Kevin Smith’s Tusk is most original film to appear on big screen

By Nicholas Farinola, Contributing Writer ||

Where do I even begin with Tusk? I can confidently say it is the weirdest movie I have ever seen (and I’ve seen The Human Centipede also). Three words I would use to describe the movie are: disgusting, hilarious, and weird.

The story begins in Los Angeles, where a podcaster named Wallace Bryton (Justin Long) visits Canada to question this one old man, Howard Howe (Michael Parks), with an incredible tale that must be heard by everyone on the Internet. Bryton is a cheating, crude, and just plain horrible excuse for a man. His girlfriend (Genesis Rodriguez) constantly questions him on his choices in life, and she notices a change in the man she once loved. Bryton’s podcasts are rude representations of both him and his partner, Teddy Craft (Haley Joel Osment).

Bryton interviews Howard Howe in his house in the middle of the woods, but what Bryton does not know, is that he is in the presence of one of the most notorious killers in the world. Howe, responsible for over 25 murders, wants to turn Wallace into a walrus. Yeah, that’s right, a walrus.

Howe is a sick man with a somewhat sad tale of his adventures at sea. His ship sank, and he was left for dead, surrounded by nothing but open ocean. His shipmates were eaten by sharks, and he assumed his fate would be similar. Just when death had him by the throat, he was saved by a walrus (I know, sounds really cheesy, but let me continue). Left to die on this island with nothing to eat, Howe had to make a choice: eat the walrus or die in the sun. He could never let go of that memory, so his plan is to recreate his best friend, Mr. Tusk, and that’s where Bryton comes in to play. Craft and Bryton’s girlfriend then go on a long journey to find their friend that is in some deep trouble.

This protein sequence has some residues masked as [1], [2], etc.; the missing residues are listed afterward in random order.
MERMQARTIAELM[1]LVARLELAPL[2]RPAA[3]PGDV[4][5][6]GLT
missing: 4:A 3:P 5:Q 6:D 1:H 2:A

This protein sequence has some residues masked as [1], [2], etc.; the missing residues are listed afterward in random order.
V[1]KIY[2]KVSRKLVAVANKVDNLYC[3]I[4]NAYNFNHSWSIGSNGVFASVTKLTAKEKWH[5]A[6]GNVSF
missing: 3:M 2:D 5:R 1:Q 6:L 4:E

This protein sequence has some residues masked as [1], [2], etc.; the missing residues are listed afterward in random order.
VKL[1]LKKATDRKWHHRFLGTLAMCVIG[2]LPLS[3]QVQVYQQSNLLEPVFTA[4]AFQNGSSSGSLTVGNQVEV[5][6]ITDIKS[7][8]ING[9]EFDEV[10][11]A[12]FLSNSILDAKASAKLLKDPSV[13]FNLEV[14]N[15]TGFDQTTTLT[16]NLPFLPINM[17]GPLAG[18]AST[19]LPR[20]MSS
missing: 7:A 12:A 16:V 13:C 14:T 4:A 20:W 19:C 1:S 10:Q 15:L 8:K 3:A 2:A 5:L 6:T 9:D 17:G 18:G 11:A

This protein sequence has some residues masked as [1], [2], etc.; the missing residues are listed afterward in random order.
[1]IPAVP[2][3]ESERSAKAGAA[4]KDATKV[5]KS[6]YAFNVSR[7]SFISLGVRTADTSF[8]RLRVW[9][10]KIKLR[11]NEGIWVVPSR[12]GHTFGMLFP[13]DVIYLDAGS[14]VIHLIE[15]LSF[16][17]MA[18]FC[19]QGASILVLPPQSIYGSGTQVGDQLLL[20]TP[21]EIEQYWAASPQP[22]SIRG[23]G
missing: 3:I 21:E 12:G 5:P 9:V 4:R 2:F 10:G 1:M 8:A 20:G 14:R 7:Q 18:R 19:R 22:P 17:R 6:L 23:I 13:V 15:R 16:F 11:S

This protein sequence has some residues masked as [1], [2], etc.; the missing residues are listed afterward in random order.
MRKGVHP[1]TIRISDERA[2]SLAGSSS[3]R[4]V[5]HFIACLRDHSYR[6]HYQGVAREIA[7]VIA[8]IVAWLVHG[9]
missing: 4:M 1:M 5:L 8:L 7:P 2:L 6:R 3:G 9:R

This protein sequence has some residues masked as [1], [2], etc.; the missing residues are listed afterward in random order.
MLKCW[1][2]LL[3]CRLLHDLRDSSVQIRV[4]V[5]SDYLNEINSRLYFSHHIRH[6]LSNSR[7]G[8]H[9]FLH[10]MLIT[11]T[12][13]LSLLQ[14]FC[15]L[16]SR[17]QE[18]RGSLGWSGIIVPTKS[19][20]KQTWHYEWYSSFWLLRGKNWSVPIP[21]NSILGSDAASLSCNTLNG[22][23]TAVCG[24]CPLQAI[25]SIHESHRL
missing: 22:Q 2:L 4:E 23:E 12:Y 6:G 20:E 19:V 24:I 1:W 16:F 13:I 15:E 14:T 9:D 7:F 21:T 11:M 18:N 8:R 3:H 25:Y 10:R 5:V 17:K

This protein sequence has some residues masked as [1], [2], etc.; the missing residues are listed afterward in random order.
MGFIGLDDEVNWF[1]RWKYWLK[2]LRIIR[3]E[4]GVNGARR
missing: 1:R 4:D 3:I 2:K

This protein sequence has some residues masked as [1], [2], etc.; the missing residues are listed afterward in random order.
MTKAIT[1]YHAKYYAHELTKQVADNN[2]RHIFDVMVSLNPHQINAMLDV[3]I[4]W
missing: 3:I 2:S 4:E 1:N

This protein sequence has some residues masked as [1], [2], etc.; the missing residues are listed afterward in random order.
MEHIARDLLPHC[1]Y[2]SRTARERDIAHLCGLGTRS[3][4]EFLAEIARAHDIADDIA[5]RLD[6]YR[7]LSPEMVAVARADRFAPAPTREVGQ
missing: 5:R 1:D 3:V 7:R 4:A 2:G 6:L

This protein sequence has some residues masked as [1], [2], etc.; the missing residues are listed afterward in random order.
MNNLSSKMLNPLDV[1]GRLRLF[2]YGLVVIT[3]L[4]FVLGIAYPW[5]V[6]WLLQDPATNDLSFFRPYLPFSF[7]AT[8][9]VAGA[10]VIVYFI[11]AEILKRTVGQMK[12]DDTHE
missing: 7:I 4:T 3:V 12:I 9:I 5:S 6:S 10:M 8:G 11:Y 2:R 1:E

The movie is just weird, but not the bad kind of weird. It’s not for the faint of heart by any means, but it brings up an intriguing premise that is just so out of the box. Just watching the process of turning Wallace into a walrus is so sick that I could not help but to turn away at parts.

Surprisingly, in the darkest parts of the movie, I couldn’t help but laugh, and I wasn’t the only one. Tusk is so funny in a dark way. The idea is so disgusting, but the actors play the roles in a way that it is so preposterous that it’s hilarious at many parts. I have not seen anything like this movie. I have seen many weird movies, especially the movies on Netflix, but this just creates a genre of its own. On that note, I have to give director Kevin Smith credit for creating something new on such a small budget.

I can’t talk about Tusk forever without spoiling the rest of the movie, but I just want everyone to see it. It’s one of those movies released that doesn’t get much hype, but it was well worth my ticket.

 

First-year Nick Farinola is a contributing writer. His email is nfarino@fandm.edu.

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